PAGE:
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Skeletal muscle morphology in sarcopenia defined using the EWGSOP criteria: findings from the Hertfordshire Sarcopenia Study (HSS)



Sarcopenia is defined as the loss of muscle mass and function with age and is associated with decline in mobility, frailty, falls and mortality. There is considerable interest in understanding the underlying mechanisms. Our aim was to characterise muscle morphology changes associated with sarcopenia among community dwelling older men.


One hundred and five men aged 68–76 years were recruited to the Hertfordshire Sarcopenia Study (HSS) for detailed characterisation of muscle including measures of muscle mass, strength and function. Muscle tissue was obtained from a biopsy of the vastus lateralis for 99 men and was processed for immunohistochemical studies to determine myofibre distribution and area, capillarisation and satellite cell (SC) density.


Six (6 %) men had sarcopenia as defined by the European Working Group on Sarcopenia in Older People (EWGSOP) criteria. These men had lower SC density (1.7 cells/mm2 vs 3.8 cells/mm2, p = 0.06) and lower SC/fibre ratio (0.02 vs 0.06, p = 0.06) than men without sarcopenia. Although men with sarcopenia tended to have smaller myofibres and lower capillary to fibre ratio, these relationships were not statistically significant.


We have shown that there may be altered muscle morphology parameters in older men with sarcopenia. These results have the potential to help identify cell and molecular targets for therapeutic intervention. This work now requires extension to larger studies which also include women.

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Sarcopenia is associated with adverse health outcomes and incurs a substantial health care cost [13]. Defined as the loss of skeletal muscle mass and function, sarcopenia is common in both men and women over the age of 65 across a range of healthcare settings [4]. For example, among community dwelling older people in the UK, prevalence rates for sarcopenia have been estimated at 4.6 % for men and 7.9 % for women [5]. Sarcopenia has been defined based on lean mass indices i.e., total lean mass, appendicular lean mass and muscle function i.e., grip strength or physical performance. Notable diagnostic algorithms include The European Working Group on Sarcopenia in Older People (EWGSOP) [6], The Foundation for the National Health Institutes of Health (FNIH) Sarcopenia Project [7], and the Asian Working Group for Sarcopenia (AWGS) [8], the latter definition to account for ethnic variations in muscle mass and muscle function.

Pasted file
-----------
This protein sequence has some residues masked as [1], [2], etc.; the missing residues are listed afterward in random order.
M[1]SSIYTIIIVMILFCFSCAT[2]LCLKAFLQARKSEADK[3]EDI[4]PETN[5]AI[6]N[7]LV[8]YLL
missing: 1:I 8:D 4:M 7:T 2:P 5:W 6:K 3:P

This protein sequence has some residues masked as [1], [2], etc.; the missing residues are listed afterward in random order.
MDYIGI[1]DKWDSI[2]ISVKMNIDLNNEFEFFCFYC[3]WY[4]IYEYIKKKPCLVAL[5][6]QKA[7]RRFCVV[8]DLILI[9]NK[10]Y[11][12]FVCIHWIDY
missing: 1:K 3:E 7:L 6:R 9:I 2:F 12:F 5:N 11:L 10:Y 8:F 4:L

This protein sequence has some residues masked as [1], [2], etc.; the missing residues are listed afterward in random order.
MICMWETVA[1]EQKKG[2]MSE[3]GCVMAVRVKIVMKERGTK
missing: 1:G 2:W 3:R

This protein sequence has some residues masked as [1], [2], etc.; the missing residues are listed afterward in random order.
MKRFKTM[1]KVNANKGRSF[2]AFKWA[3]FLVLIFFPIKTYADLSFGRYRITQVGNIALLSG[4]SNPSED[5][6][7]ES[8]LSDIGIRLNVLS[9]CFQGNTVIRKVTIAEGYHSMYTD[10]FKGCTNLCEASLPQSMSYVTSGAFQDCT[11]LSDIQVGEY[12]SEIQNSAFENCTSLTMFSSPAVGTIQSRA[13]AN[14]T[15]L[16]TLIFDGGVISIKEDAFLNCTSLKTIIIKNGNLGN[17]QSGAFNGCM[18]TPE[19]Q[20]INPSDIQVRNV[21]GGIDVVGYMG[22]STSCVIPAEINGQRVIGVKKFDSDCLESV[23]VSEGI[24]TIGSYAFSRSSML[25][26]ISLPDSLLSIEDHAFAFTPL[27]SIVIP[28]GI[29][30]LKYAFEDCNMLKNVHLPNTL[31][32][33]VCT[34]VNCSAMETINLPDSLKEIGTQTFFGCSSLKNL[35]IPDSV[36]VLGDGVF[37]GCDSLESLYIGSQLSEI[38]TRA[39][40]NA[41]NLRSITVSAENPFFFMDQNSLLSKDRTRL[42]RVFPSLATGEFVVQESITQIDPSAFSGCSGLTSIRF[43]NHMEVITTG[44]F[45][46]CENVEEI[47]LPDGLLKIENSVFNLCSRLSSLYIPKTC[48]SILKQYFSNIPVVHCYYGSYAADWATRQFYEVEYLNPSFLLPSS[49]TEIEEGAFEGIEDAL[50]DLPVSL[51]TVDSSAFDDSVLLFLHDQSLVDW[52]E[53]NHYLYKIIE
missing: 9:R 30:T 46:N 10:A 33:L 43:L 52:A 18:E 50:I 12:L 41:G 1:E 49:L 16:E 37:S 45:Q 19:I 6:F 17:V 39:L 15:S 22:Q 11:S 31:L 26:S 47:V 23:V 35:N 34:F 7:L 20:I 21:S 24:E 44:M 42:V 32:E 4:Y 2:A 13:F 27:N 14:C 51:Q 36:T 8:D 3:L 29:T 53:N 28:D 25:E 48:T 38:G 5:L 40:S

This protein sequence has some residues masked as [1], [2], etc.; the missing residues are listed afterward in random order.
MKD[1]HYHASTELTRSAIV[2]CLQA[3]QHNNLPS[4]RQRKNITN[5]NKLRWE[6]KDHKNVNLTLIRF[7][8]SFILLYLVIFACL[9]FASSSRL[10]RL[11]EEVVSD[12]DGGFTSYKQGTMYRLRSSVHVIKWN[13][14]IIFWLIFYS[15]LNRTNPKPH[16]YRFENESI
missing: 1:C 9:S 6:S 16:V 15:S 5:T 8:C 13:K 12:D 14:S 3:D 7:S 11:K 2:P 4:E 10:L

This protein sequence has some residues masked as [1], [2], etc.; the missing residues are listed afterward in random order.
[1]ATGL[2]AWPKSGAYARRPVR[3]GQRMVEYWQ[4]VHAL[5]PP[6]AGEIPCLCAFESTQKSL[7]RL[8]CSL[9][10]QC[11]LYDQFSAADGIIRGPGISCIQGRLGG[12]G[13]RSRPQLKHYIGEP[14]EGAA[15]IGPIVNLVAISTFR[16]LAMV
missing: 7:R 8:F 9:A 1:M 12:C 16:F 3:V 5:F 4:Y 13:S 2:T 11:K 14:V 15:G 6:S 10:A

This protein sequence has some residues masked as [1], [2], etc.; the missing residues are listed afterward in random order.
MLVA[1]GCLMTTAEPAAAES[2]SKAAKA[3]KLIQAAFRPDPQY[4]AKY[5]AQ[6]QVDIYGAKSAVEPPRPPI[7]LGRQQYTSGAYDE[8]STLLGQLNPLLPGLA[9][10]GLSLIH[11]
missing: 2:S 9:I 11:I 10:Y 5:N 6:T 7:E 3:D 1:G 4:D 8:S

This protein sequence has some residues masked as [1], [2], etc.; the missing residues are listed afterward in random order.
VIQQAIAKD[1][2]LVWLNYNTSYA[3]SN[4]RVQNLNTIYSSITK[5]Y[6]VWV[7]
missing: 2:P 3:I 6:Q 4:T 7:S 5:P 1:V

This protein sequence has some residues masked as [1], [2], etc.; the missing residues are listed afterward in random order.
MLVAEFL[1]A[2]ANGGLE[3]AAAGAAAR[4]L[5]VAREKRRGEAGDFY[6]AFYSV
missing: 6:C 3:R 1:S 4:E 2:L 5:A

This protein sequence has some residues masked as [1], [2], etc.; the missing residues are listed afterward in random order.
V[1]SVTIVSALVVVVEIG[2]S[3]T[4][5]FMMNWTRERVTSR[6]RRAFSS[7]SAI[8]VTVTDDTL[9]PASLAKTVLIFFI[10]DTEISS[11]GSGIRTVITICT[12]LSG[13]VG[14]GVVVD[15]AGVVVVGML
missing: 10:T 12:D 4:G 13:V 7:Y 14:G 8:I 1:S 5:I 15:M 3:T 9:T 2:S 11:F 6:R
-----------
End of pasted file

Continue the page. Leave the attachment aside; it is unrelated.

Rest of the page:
There is considerable interest in understanding the mechanisms driving sarcopenia and there have been a number of small studies investigating morphological changes in skeletal muscle with increasing age. For example, it has been reported that between the sixth and ninth decades, myofibre size and number decrease in both men and women [9]. In addition there is type I and type II myofibre atrophy, as well as other changes in muscle morphology including the appearance of hybrid fibres, the presence of hypertrophied fibres and fibre type grouping [1012]. Although not completely understood, several factors contribute to these morphological changes including, inflammation, denervation, oxidative stress, imbalance in protein synthesis and reduced satellite cell number and or function [13].

Studies of muscle morphology have rarely been population based and how these morphological changes relate to altered skeletal muscle mass, function and sarcopenia is unclear. The objective of this study was therefore to determine the relationship between muscle morphology and sarcopenia as defined using the European Working Group Sarcopenia in Older People (EWGSOP) criteria in a population based study of community dwelling older men.


Study participants

One hundred and five community dwelling older men aged 68–76 years who had participated in the UK Hertfordshire Cohort Study (HCS) [14] were involved in the Hertfordshire Sarcopenia Study (HSS) [15]. We characterised their muscle morphology and functional parameters and applied the European Working Group on Sarcopenia in Older People (EWGSOP) diagnostic algorithm to identify sarcopenia [2]. Inclusion and exclusion criteria and study methods have been previously described in detail [15]. The study received ethical approval from the Hertfordshire Research Ethics Committee, number 07/Q0204/68. Each participant gave written informed consent.

Muscle biopsy